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Intimate partner violence as a predictor of marital disruption in rural Rakai, Uganda: a longitudinal study.

  • Author(s): Wagman, Jennifer A
  • Charvat, Blake
  • Thoma, Marie E
  • Ndyanabo, Anthony
  • Nalugoda, Fred
  • Ssekasanvu, Joseph
  • Kigozi, Grace
  • Serwadda, David
  • Kagaayi, Joseph
  • Wawer, Maria J
  • Gray, Ronald H
  • et al.
Abstract

Objectives

We assessed the association between intimate partner violence (IPV) and union disruption (divorce or separation) in the rural Ugandan setting of Rakai District.

Methods

We analyzed longitudinal data collected from April 1999 to June 2006, from 6834 women (15-49 years) living in 50 communities in Rakai. Participants were either officially married, traditionally married or in a consensual union during one or more surveys and completed at least one follow-up survey. The primary outcome was union disruption through divorce or separation from the primary sexual partner.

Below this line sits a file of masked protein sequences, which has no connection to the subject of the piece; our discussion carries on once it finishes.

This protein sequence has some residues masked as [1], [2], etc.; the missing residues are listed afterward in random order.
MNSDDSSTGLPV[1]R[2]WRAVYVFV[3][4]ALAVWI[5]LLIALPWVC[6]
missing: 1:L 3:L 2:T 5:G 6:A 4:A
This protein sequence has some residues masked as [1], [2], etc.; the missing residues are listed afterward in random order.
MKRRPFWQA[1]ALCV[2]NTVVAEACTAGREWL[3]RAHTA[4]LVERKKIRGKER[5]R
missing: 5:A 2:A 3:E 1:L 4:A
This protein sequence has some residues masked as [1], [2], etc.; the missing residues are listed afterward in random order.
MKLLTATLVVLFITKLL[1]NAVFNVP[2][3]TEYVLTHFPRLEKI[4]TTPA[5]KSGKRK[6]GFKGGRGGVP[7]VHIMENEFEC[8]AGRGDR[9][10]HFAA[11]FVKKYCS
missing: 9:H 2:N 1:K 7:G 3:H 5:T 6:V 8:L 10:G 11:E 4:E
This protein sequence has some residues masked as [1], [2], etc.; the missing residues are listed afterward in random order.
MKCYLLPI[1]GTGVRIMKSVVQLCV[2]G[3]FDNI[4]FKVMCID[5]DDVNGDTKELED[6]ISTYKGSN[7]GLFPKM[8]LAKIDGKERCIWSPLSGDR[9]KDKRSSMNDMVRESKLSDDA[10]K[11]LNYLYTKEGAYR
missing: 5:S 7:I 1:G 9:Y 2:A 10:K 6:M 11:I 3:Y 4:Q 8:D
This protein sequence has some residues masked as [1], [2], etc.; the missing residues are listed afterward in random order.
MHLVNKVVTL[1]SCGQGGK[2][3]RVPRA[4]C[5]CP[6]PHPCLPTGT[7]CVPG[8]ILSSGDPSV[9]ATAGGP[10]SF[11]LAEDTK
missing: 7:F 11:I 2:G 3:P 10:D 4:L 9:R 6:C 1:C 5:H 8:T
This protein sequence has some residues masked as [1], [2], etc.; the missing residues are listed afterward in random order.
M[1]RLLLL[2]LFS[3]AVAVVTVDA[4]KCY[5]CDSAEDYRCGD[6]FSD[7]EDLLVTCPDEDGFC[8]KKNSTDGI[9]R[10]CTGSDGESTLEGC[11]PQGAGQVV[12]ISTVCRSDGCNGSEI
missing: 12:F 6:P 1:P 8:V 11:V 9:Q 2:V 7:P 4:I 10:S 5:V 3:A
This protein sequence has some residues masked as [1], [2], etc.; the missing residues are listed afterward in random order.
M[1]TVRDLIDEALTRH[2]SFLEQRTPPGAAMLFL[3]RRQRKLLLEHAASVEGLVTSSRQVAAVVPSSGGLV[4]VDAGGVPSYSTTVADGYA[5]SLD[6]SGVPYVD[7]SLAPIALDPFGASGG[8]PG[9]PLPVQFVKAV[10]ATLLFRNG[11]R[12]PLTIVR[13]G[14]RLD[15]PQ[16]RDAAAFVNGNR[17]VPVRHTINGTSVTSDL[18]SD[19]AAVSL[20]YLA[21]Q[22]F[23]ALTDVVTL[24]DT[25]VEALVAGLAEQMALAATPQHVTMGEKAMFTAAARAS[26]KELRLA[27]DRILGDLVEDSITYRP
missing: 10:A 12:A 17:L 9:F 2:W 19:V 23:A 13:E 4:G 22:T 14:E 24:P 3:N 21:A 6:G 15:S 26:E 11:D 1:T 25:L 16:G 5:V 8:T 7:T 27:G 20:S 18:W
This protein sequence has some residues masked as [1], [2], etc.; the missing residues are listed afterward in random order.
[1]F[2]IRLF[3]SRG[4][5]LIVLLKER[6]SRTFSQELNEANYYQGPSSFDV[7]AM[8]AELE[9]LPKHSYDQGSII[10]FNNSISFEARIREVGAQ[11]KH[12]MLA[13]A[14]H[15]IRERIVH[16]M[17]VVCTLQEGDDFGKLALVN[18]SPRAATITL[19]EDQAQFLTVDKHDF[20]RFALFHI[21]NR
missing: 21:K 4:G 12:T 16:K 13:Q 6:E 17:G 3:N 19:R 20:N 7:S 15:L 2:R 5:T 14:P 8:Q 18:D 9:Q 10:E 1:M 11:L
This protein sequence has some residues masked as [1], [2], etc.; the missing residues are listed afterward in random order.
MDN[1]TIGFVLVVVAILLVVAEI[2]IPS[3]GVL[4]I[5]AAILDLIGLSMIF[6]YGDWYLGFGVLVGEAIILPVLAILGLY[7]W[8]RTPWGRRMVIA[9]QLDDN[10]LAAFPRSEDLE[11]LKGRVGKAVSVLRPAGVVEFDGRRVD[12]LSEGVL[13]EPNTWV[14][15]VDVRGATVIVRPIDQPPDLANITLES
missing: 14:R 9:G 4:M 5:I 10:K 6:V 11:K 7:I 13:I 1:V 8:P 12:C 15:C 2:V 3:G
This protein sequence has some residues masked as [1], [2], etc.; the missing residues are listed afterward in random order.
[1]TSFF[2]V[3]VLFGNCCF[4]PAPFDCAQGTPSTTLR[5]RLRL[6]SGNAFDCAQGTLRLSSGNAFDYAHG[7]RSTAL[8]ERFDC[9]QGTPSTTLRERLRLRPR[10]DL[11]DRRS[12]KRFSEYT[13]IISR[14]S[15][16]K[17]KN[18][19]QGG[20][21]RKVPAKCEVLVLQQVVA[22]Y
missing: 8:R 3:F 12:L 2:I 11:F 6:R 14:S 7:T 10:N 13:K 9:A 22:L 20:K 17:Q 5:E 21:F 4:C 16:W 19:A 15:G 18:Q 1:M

Results

Past year IPV ranged from 6.49 % (severe physical abuse) to 31.99 % (emotional abuse). Severe physical IPV was significantly associated with divorce/separation, after adjusting for other covariates (aOR = 1.80, 95 % CI 1.01-3.22). Another predictor of union disruption was a woman having two or more sexual partners in the past year (aOR = 8.42, 95 % CI 5.97-11.89). Factors protecting against divorce/separation included an increasing number of co-resident biological children and longer duration of union.

Conclusions

IPV, particularly severe physical abuse, is an important risk factor for union disruption. Marital counseling, health education and interventions should address the role of IPV on the wellbeing of women and the stability of couples in Uganda.

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